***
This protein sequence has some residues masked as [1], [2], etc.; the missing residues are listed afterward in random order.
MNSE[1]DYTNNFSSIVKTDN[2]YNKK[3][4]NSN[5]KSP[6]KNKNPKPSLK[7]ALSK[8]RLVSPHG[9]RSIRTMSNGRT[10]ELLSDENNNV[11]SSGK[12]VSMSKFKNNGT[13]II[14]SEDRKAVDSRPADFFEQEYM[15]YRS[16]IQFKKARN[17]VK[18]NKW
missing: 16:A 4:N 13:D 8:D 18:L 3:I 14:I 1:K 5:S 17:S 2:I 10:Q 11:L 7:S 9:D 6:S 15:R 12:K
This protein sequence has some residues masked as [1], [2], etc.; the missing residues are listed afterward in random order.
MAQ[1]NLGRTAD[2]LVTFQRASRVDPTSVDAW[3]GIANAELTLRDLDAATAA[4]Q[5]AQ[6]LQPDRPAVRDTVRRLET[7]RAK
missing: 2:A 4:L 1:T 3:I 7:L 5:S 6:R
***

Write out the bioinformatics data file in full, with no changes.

This protein sequence has some residues masked as [1], [2], etc.; the missing residues are listed afterward in random order.
MNSE[1]DYTNNFSSIVKTDN[2]YNKK[3][4]NSN[5]KSP[6]KNKNPKPSLK[7]ALSK[8]RLVSPHG[9]RSIRTMSNGRT[10]ELLSDENNNV[11]SSGK[12]VSMSKFKNNGT[13]II[14]SEDRKAVDSRPADFFEQEYM[15]YRS[16]IQFKKARN[17]VK[18]NKW
missing: 16:A 4:N 13:D 8:D 18:L 3:I 14:I 1:K 5:S 17:S 2:I 10:Q 11:L 7:S 9:D 6:S 15:R 12:K
This protein sequence has some residues masked as [1], [2], etc.; the missing residues are listed afterward in random order.
MAQ[1]NLGRTAD[2]LVTFQRASRVDPTSVDAW[3]GIANAELTLRDLDAATAA[4]Q[5]AQ[6]LQPDRPAVRDTVRRLET[7]RAK
missing: 2:A 4:L 1:T 3:I 7:L 5:S 6:R